I have been reading about European poppies in the book Weeds: In Defense of Nature’s Most Unloved Plants, so Mats Ellting’s recently-posted photo of Parameconopsis cambrica caught my attention. Although the book doesn’t cover Welsh poppy specifically (the examples given are all in the genus Papaver, but more about that below), it shares many characteristics with the poppies that do get included, such as plentiful seeds that persist in the soil for a surprisingly long time.
Well over 250 years ago, Linnaeus observed that Welsh poppy was similar to the other members of the Papaver species found throughout Europe, and he named Welsh poppy Papaver cambricum. In 1814, Viguer renamed the species Meconopsis cambricum, founding the genus Meconopsis on the basis that its members have a distinct style, rather than a disc-shaped stigma that lacks a style and instead attaches directly to the ovary. Since then, all poppies with styles have been labelled as Meconopsis. The genus has grown to include about 50 accepted species.
Gardeners have always noticed that Welsh poppy is the black sheep of the Meconopsis (or, the yellow sheep, I suppose). The large, Himalayan blue poppies, such as Meconopsis baileyi, are quite challenging to grow whereas Welsh poppies grow under most conditions and even tend to become weedy. Most members of Meconopsis are monocarpic, that is, they die once setting seed, while Welsh poppies perennially produce fruit. All of the Meconopsis come from Asia, while the Welsh poppy is from Europe. Recently, genetic studies proved that Linnaeus (and all of those gardeners) were onto something all along. A study published in the New Journal of Botany asserted that other members of the Meconopsis evolved styles independently of the Welsh poppy, and that its closest relatives lie in the genus Papaver.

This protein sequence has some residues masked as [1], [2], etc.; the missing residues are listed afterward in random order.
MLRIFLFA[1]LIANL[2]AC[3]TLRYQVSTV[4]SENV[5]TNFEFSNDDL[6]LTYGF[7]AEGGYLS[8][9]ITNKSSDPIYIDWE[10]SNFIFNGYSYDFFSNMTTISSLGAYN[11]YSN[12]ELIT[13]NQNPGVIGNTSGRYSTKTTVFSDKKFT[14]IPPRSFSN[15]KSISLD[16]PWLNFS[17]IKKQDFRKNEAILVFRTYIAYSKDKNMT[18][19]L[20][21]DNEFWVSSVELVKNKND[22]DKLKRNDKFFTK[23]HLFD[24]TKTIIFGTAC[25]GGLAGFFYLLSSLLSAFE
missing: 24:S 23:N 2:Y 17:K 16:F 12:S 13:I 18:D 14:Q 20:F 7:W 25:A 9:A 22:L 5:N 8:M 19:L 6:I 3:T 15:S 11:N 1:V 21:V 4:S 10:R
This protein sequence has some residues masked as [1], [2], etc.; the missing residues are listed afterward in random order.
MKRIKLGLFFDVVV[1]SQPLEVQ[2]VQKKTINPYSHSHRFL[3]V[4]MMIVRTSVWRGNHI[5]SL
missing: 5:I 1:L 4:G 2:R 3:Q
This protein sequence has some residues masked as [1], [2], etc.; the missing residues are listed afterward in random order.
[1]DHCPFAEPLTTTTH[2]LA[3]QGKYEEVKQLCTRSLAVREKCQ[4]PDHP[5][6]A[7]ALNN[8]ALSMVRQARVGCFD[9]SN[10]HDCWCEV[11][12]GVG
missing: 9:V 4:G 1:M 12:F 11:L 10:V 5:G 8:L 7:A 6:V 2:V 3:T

Changing Meconopsis cambrica to better reflect its uniqueness, however, was easier said than done. Since it was the founding member of its genus, the Welsh poppy should technically retain the genus name Meconopsis, and all other members of the genus should be moved elsewhere. This proved problematic, as Meconopsis is a well-known genus and many of its members are celebrated horticulturally. Changing all of these species into a new genus would be disruptive and costly to many people. A more palatable solution was proposed by Christopher Grey-Wilson, who suggested the name Meconopsis be retained for all of the Asiatic species, and that a new generic name be created for the Welsh poppy, Parameconopsis cambrica. A full account of Grey-Wilson’s reasoning can be found in his beautiful and informative book, The Genus Meconopsis: Blue Poppies and their Relatives (2014).